n.b.k. stands for Neuer Berliner Kunstverein; n.b.k. stands for changes through art. Founded in 1969, this Berlin-based art space focus on social, political and Berlin-specific themes. Over almost fifty years, it displayed art in a way that made it accessible to a wider public. Turning itself into a dynamic proscenium and mirror of the German capital’s young art scene, the institution invites its audience to actively take action into Berlin’s cultural process.
Within this context, the new Candida Höfer solo show presented by the New Berlin Art Society is an event full of significance. “Nach Berlin” is not only an evocative title that refers to Emil and the Detectives (1931), a film much appreciated by the artist herself; it also swings in the ambiguity of a double translation. Meaning both ‘to Berlin’ and ‘after Berlin’, the exhibit carries on playing with duality and features still and moving images. Between photographs and projections, it presents a variety of works that — away from the cinematic pictures of libraries that made the artist so famous — propose a reinterpretation of the abstracting process. Selecting roadsides, interior designs, textile interior details or floor and wall surfaces, here Höfer twists and turns the facet of Berlin architecture in order to outline a different portrait of the city.
As the film does, the show disappoints: if the visitor has come to n.b.k. looking for library shots, one will be left embittered. On the contrary, if the visitor is searching for brand new perspectives, one will be pleasantly surprised by basic forms and detached elements of an unusual Berlin. Introducing Höfer’s new path (which does not deny her previous method, but successfully completes it), n.b.k. puts in communication photographic and video works that examine how it could go on ‘after Berlin’. Hung on walls or arranged into showcases, the photographer activates an innovative reading, both of herself and of the subject she eternalizes. “Nach Berlin” stands for a new inception of the artist; “Nach Berlin” stands for an overturning of human anticipations about art and places.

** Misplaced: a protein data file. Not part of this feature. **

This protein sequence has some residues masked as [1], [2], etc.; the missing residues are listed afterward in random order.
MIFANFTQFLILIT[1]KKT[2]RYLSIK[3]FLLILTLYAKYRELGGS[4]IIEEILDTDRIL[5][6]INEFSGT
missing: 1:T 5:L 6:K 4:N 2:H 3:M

Candida Höfer is one of the most famous and praised German contemporary artists. Born in 1944 in Eberswalde, she studied at Kunstakademie Düsseldorf and now lives in Cologne. Former pupil of Bernd and Hilla Becher, she is internationally well-known for her large-format photographs of empty interiors and social spaces capturing the “psychology of social architecture”. Her works are featured in several public and private collections and have been shown worldwide by institutions such as: Kunsthalle Basel; Kunsthalle Bern; Portikus, Frankfurt/Main; Kunsthaus Bregenz; Museum Folkwang, Essen; Museum of Modern Art, New York; Power Plant, Toronto; Museum Ludwig, Cologne. With Martin Kippenberger, in 2003 she represented Germany at the Venice Biennale.